In a recent decision addressing a licensee’s right to a jury trial, District of Delaware Judge Sue L. Robinson granted a patentholder’s motion to strike a jury demand. The underlying complaint sought a declaration of non-infringement and invalidity. In lieu of damages, the parties agreed beforehand that the corpus of an earlier escrow agreement would be distributed according to the resolution of the litigation.
This arrangement, according to the Court, did not constitute a “money demand” sufficient to support a jury trial:
“[The escrow agreement] provides that when this action is concluded, Medtronic will cause distribution of the total amount in the [escrow account] . . . . If Medtronic wins, it can recover the portion of the escrow corresponding to non-infringing products. If MFV wins, Medtronic must continue to pay royalties. No damages are contemplated.”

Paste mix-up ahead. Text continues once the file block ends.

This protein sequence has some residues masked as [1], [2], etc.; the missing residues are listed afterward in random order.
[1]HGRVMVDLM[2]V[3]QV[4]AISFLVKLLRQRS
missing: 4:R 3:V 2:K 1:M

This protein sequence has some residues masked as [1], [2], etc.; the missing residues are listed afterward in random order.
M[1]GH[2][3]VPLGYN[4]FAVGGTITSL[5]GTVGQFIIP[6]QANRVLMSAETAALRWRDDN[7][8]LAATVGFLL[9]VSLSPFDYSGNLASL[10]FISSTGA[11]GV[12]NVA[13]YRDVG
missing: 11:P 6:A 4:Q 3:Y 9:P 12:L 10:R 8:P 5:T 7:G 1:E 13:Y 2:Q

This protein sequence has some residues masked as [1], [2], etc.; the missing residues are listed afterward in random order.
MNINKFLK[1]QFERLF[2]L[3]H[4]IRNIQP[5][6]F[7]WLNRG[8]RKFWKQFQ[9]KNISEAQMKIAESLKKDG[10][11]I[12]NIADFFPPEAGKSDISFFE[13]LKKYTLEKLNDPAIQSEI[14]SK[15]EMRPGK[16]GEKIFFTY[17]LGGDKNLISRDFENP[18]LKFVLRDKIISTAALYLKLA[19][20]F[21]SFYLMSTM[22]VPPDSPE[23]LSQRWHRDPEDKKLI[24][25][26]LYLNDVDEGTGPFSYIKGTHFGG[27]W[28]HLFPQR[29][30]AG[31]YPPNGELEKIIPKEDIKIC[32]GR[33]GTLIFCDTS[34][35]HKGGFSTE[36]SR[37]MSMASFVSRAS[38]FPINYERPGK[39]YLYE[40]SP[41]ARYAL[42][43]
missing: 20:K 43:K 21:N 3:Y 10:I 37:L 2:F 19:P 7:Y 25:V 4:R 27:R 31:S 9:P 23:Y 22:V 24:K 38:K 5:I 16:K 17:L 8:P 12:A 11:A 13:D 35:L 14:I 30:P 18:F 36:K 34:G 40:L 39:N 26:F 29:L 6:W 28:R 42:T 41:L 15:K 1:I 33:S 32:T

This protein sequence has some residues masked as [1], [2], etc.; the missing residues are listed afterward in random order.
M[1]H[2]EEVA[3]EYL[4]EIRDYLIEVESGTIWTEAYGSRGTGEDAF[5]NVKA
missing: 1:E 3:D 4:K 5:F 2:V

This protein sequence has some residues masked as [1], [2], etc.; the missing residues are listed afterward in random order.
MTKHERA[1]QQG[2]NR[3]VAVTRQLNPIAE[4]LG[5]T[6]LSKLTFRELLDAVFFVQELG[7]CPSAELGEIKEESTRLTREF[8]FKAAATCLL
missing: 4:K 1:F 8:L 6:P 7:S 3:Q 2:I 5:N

For purposes of the Seventh Amendment jury trial right, the Court made a distinction between a monetary demand and the simple receipt of funds stemming from litigation: “The fact that, if it is successful, Medtronic may ultimately get money . . . does not render Medtronic’s claims ‘legal’ by their nature.”
In an IP landscape dominated by license agreements, this decision helps settle the boundaries of the Seventh Amendment in patent litigation.